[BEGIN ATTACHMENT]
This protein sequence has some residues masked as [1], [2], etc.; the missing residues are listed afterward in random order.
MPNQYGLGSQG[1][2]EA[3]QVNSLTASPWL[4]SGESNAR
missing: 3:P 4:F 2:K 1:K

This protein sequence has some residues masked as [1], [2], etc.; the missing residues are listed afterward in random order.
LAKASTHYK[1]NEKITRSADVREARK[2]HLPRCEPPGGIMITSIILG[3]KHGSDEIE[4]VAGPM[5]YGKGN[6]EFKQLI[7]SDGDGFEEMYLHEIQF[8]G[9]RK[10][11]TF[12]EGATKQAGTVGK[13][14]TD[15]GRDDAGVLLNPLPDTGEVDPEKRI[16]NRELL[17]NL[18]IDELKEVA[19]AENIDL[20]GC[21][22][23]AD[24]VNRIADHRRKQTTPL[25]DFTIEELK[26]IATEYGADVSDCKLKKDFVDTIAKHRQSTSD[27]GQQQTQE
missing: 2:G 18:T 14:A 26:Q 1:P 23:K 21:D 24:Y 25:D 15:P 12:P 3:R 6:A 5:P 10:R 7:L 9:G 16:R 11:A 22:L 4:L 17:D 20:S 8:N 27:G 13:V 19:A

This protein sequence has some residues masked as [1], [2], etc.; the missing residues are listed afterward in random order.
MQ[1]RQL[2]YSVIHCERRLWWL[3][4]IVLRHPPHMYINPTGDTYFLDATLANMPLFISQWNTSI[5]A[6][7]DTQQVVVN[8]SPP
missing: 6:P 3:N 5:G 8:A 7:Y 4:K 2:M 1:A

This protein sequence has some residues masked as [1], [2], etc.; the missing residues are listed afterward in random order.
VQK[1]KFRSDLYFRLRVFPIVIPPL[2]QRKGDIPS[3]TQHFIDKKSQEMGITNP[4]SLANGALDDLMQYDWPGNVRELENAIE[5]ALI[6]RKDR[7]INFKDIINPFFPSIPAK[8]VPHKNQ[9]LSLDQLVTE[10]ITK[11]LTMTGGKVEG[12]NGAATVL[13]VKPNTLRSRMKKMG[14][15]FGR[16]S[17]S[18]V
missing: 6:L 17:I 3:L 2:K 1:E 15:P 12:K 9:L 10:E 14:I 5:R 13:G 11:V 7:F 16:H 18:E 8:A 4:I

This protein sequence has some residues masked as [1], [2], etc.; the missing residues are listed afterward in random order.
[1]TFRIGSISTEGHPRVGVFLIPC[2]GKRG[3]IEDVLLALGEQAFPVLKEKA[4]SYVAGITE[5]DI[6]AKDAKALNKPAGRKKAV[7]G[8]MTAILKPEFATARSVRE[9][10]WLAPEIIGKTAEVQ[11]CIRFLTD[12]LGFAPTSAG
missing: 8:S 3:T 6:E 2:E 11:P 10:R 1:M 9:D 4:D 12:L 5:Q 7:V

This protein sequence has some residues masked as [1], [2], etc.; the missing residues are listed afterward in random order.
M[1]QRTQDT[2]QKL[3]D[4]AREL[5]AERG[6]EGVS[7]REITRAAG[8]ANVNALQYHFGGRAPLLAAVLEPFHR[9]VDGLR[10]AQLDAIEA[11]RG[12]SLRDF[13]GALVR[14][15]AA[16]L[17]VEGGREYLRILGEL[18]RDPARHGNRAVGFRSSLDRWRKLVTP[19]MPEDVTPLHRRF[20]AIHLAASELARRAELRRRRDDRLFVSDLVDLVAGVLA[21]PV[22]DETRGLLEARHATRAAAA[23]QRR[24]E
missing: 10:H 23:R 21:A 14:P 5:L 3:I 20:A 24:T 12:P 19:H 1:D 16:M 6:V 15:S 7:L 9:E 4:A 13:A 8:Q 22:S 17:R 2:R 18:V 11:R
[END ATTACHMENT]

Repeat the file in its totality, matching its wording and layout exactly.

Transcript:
This protein sequence has some residues masked as [1], [2], etc.; the missing residues are listed afterward in random order.
MPNQYGLGSQG[1][2]EA[3]QVNSLTASPWL[4]SGESNAR
missing: 3:P 4:F 2:K 1:K

This protein sequence has some residues masked as [1], [2], etc.; the missing residues are listed afterward in random order.
LAKASTHYK[1]NEKITRSADVREARK[2]HLPRCEPPGGIMITSIILG[3]KHGSDEIE[4]VAGPM[5]YGKGN[6]EFKQLI[7]SDGDGFEEMYLHEIQF[8]G[9]RK[10][11]TF[12]EGATKQAGTVGK[13][14]TD[15]GRDDAGVLLNPLPDTGEVDPEKRI[16]NRELL[17]NL[18]IDELKEVA[19]AENIDL[20]GC[21][22][23]AD[24]VNRIADHRRKQTTPL[25]DFTIEELK[26]IATEYGADVSDCKLKKDFVDTIAKHRQSTSD[27]GQQQTQE
missing: 2:G 18:T 14:A 26:Q 1:P 23:K 21:D 24:Y 25:D 15:P 12:P 3:R 6:A 5:P 10:R 7:L 9:G 16:R 11:A 22:L 4:L 17:D 20:S 8:N 27:G 13:V 19:A

This protein sequence has some residues masked as [1], [2], etc.; the missing residues are listed afterward in random order.
MQ[1]RQL[2]YSVIHCERRLWWL[3][4]IVLRHPPHMYINPTGDTYFLDATLANMPLFISQWNTSI[5]A[6][7]DTQQVVVN[8]SPP
missing: 6:P 3:N 5:G 8:A 7:Y 4:K 2:M 1:A

This protein sequence has some residues masked as [1], [2], etc.; the missing residues are listed afterward in random order.
VQK[1]KFRSDLYFRLRVFPIVIPPL[2]QRKGDIPS[3]TQHFIDKKSQEMGITNP[4]SLANGALDDLMQYDWPGNVRELENAIE[5]ALI[6]RKDR[7]INFKDIINPFFPSIPAK[8]VPHKNQ[9]LSLDQLVTE[10]ITK[11]LTMTGGKVEG[12]NGAATVL[13]VKPNTLRSRMKKMG[14][15]FGR[16]S[17]S[18]V
missing: 6:L 17:I 3:L 2:K 1:E 15:P 12:K 9:L 10:E 14:I 5:R 13:G 11:V 7:F 16:H 18:E 8:A 4:I

This protein sequence has some residues masked as [1], [2], etc.; the missing residues are listed afterward in random order.
[1]TFRIGSISTEGHPRVGVFLIPC[2]GKRG[3]IEDVLLALGEQAFPVLKEKA[4]SYVAGITE[5]DI[6]AKDAKALNKPAGRKKAV[7]G[8]MTAILKPEFATARSVRE[9][10]WLAPEIIGKTAEVQ[11]CIRFLTD[12]LGFAPTSAG
missing: 8:S 3:T 6:E 2:E 11:P 10:R 1:M 9:D 4:D 12:L 5:Q 7:V

This protein sequence has some residues masked as [1], [2], etc.; the missing residues are listed afterward in random order.
M[1]QRTQDT[2]QKL[3]D[4]AREL[5]AERG[6]EGVS[7]REITRAAG[8]ANVNALQYHFGGRAPLLAAVLEPFHR[9]VDGLR[10]AQLDAIEA[11]RG[12]SLRDF[13]GALVR[14][15]AA[16]L[17]VEGGREYLRILGEL[18]RDPARHGNRAVGFRSSLDRWRKLVTP[19]MPEDVTPLHRRF[20]AIHLAASELARRAELRRRRDDRLFVSDLVDLVAGVLA[21]PV[22]DETRGLLEARHATRAAAA[23]QRR[24]E
missing: 10:H 23:R 21:A 14:P 5:L 3:I 20:A 24:T 12:P 19:H 1:D 16:M 6:V 15:S 7:L 9:E 4:A 13:A 8:Q 22:S 17:R 2:R 18:V 11:R